Challenging Your Rival? Pay Your Lawyer First

Powerade may consider itself the more complete sports drink, but Gatorade considered that claim to be a complete lie. The No. 1 sports drink was so riled up by its competitor’s new ad campaign that last week it decided to invite Powerade for a serious workout—in a courtroom.
Advertisers should pay heed to this case and others like it. When it comes to claims that brands make in ads, competitors seem to be feeling far more litigious and government agencies far more aggressive.
That might be because the past six months have seen a spate of attack ads from brands ranging from Dunkin’ Donuts to Domino’s Pizza. Why now? Well, there is a recession going on out there. Consumers are spending less money and being more careful about where they spend it. That’s left many a brand feeling desperate—and suddenly willing to sock a competitor (even a category leader) in the nose.
Beverages are one category hit especially hard by consumers’ spending reticence. Just check out Beverage Digest’s recent report about the carbonated soft drink segment; it bore the headline: “Years of growth wiped out. Category down 3 percent.” The news was just as bad for sports drinks, whose overall volume fell by 3.1 percent, per New York-based consultancy Beverage Marketing. Gatorade suffered a 2.5 percent decline.
Hence, we return to Powerade, which is obviously trying to make a bold move out of second place. (And that’s a distant second, too; Gatorade’s dominance translates to roughly 80 percent of category sales.) It did it by tossing calcium and magnesium into the vat—giving it two more electrolytes than Gatorade—and then billing the reformulation as an “advanced electrolyte system.”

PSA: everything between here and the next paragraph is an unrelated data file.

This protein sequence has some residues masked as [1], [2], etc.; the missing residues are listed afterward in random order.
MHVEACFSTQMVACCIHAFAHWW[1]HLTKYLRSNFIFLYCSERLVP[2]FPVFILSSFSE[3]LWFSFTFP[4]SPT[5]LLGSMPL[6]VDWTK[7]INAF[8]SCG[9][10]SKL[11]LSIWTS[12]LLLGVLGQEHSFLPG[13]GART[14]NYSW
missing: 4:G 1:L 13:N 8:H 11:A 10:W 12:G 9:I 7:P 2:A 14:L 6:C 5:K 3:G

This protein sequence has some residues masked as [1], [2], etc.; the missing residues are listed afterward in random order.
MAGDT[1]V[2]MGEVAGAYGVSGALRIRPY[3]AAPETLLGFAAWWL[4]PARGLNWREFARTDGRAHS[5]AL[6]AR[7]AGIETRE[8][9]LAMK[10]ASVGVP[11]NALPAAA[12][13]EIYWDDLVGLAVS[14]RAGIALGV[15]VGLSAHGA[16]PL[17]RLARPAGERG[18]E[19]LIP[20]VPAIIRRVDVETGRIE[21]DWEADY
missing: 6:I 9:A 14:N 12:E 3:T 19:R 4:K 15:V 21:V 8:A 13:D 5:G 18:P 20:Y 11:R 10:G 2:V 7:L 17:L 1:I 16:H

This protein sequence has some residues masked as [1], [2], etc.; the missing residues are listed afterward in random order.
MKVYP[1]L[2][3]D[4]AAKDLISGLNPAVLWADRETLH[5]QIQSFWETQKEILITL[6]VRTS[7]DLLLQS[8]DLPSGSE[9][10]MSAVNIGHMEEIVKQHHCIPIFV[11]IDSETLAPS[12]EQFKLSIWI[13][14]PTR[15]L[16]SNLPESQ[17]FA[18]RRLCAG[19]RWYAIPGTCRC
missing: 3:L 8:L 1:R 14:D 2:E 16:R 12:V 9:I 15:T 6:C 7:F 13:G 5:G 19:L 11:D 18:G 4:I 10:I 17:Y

Powerade’s strategy isn’t particularly unusual. The idea of marketing a value-added ingredient or two is pretty much standard operating procedure. Yogurts like Dannon’s Activia have incorporated probiotics;  juices such as Tropicana have added calcium, and so on.
But where Powerade appears to have gone wrong was the decision to take on a brand that has had its efficacy proven over the course of decades. It’s one thing to say: We’ve got two more electrolytes than Gatorade. (Which, after all, is true.) It’s quite another to say: Our sports drink is more complete and is an “upgrade” over Gatorade. Which is Powerade’s current claim.

Gatorade was not amused, and it hit back with the statement: “More calcium and magnesium are found in tap water” than in Powerade ION4. Oh, and that statement did not appear on the bottle; it showed up with the court filing.
Coca-Cola, which owns Powerade, says it has the science to back up its claims. But, then again, Coke always says that. Within the past five months, it’s been forced to settle a case regarding its claims for calorie-burning Enviga soda and it also was called out by the FDA over its vitamin soda, Diet Coke Plus. Meanwhile, Coke’s Vitaminwater ran afoul of the National Collegiate Athletics Assn. for allegedly containing some substances banned by the NCAA.
Would it be shocking if Powerade’s claims rang false? Not really. But marketers should bear in mind that it’s not only rival brands that have gotten more aggressive about advertising claims, the FDA has, too. “The FDA will be acting as more of a watchdog than in the laissez-faire [George W.] Bush days, so all beverage companies are going to have to be more careful about some of the claims they make,” said Gerry Khermouch, editor of Beverage Marketing Insights. “In the meantime, if Pepsi thinks it’s detected a flaw in Powerade’s claims, then it can’t yet count on the FDA to get involved. It decided to act on its own.”